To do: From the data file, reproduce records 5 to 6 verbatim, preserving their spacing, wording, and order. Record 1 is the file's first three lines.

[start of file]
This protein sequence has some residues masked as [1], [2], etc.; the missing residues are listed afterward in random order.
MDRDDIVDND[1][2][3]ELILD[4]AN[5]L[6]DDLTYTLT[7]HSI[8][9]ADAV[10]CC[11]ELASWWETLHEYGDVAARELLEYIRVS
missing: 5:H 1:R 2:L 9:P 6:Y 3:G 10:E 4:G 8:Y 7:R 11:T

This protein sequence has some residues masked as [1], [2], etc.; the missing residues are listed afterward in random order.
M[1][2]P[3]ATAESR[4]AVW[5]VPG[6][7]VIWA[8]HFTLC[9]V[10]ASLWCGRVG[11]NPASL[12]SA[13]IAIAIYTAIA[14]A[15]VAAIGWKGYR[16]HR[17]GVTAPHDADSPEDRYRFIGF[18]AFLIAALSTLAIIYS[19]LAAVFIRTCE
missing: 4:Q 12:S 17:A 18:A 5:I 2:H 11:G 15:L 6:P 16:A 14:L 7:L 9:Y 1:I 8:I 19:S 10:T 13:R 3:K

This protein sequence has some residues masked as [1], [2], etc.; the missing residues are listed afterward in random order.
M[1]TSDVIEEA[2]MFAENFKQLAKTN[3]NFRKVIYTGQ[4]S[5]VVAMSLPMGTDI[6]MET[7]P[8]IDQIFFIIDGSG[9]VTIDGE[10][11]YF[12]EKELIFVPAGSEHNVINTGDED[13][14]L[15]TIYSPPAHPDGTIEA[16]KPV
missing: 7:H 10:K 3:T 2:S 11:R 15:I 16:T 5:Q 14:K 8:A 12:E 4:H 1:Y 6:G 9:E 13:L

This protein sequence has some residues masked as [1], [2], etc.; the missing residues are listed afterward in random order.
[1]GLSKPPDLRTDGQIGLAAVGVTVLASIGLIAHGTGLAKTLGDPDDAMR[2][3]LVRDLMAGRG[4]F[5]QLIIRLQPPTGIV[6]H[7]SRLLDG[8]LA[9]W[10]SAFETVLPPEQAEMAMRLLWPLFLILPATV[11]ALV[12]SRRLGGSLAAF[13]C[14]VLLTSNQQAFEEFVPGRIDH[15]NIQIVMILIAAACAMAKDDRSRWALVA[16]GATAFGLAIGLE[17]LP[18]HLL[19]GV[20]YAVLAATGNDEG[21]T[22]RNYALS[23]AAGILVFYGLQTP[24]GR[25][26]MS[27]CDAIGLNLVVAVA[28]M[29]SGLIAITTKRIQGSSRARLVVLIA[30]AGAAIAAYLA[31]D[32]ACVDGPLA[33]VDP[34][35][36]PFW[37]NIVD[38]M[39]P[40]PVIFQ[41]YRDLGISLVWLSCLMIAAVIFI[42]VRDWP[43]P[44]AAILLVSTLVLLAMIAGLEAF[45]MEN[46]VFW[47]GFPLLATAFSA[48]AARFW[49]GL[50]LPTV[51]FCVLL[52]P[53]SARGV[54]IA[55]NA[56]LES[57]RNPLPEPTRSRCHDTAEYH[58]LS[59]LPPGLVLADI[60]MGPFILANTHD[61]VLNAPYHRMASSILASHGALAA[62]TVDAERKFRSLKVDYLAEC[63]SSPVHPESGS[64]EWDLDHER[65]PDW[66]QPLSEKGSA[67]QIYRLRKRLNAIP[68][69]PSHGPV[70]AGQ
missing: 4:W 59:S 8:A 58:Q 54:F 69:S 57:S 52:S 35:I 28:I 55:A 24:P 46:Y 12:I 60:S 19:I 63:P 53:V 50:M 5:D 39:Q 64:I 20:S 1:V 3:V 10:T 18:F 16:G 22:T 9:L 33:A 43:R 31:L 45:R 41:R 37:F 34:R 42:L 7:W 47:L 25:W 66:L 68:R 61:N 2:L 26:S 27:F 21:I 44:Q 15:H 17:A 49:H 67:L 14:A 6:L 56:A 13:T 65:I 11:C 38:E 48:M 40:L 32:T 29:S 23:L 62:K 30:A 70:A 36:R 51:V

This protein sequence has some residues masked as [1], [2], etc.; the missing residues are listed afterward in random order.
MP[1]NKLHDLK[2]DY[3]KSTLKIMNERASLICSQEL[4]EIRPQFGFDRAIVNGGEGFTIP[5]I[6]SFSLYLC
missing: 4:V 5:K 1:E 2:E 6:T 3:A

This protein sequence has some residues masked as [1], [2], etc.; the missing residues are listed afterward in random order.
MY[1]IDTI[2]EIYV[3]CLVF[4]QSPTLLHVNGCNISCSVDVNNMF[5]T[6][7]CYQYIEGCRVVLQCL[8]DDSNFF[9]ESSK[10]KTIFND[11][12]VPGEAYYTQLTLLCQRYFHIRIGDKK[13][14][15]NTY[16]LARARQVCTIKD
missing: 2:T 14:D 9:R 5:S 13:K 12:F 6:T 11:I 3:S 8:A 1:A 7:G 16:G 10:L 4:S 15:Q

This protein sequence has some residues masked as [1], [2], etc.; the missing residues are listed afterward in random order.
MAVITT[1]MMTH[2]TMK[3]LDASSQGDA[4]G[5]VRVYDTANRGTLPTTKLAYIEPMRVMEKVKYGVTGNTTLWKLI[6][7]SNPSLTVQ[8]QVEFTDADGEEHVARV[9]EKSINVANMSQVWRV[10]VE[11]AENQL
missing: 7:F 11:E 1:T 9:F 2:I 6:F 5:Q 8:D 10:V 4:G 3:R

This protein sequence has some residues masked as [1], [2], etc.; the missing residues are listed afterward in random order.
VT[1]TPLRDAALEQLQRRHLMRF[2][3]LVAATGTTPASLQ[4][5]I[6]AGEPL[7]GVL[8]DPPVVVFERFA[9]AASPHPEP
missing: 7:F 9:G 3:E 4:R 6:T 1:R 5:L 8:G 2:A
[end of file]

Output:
This protein sequence has some residues masked as [1], [2], etc.; the missing residues are listed afterward in random order.
MP[1]NKLHDLK[2]DY[3]KSTLKIMNERASLICSQEL[4]EIRPQFGFDRAIVNGGEGFTIP[5]I[6]SFSLYLC
missing: 4:V 5:K 1:E 2:E 6:T 3:A

This protein sequence has some residues masked as [1], [2], etc.; the missing residues are listed afterward in random order.
MY[1]IDTI[2]EIYV[3]CLVF[4]QSPTLLHVNGCNISCSVDVNNMF[5]T[6][7]CYQYIEGCRVVLQCL[8]DDSNFF[9]ESSK[10]KTIFND[11][12]VPGEAYYTQLTLLCQRYFHIRIGDKK[13][14][15]NTY[16]LARARQVCTIKD
missing: 2:T 14:D 9:R 5:S 13:K 12:F 6:T 11:I 3:S 8:A 1:A 7:G 16:G 10:L 4:S 15:Q